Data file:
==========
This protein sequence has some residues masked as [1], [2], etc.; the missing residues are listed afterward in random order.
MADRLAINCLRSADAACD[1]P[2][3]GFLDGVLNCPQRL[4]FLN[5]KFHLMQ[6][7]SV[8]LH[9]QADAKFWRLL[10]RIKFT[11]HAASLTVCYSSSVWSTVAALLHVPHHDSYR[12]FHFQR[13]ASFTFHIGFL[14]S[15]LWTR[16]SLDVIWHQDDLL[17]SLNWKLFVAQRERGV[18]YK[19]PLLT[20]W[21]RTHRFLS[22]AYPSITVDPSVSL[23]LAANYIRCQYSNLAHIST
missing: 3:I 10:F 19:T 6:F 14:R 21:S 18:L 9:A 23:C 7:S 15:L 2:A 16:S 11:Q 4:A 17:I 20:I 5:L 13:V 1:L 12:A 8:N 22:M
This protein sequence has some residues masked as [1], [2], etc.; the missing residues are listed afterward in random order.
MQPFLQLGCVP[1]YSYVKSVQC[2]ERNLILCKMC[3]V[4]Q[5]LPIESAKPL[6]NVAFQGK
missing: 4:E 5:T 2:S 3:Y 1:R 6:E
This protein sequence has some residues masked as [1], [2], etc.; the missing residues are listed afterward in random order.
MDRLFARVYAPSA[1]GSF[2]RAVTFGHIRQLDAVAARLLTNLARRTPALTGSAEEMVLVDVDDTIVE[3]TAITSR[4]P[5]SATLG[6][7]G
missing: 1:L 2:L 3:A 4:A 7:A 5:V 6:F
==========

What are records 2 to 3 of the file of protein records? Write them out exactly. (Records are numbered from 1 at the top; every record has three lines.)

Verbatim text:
This protein sequence has some residues masked as [1], [2], etc.; the missing residues are listed afterward in random order.
MQPFLQLGCVP[1]YSYVKSVQC[2]ERNLILCKMC[3]V[4]Q[5]LPIESAKPL[6]NVAFQGK
missing: 4:E 5:T 2:S 3:Y 1:R 6:E
This protein sequence has some residues masked as [1], [2], etc.; the missing residues are listed afterward in random order.
MDRLFARVYAPSA[1]GSF[2]RAVTFGHIRQLDAVAARLLTNLARRTPALTGSAEEMVLVDVDDTIVE[3]TAITSR[4]P[5]SATLG[6][7]G
missing: 1:L 2:L 3:A 4:A 7:A 5:V 6:F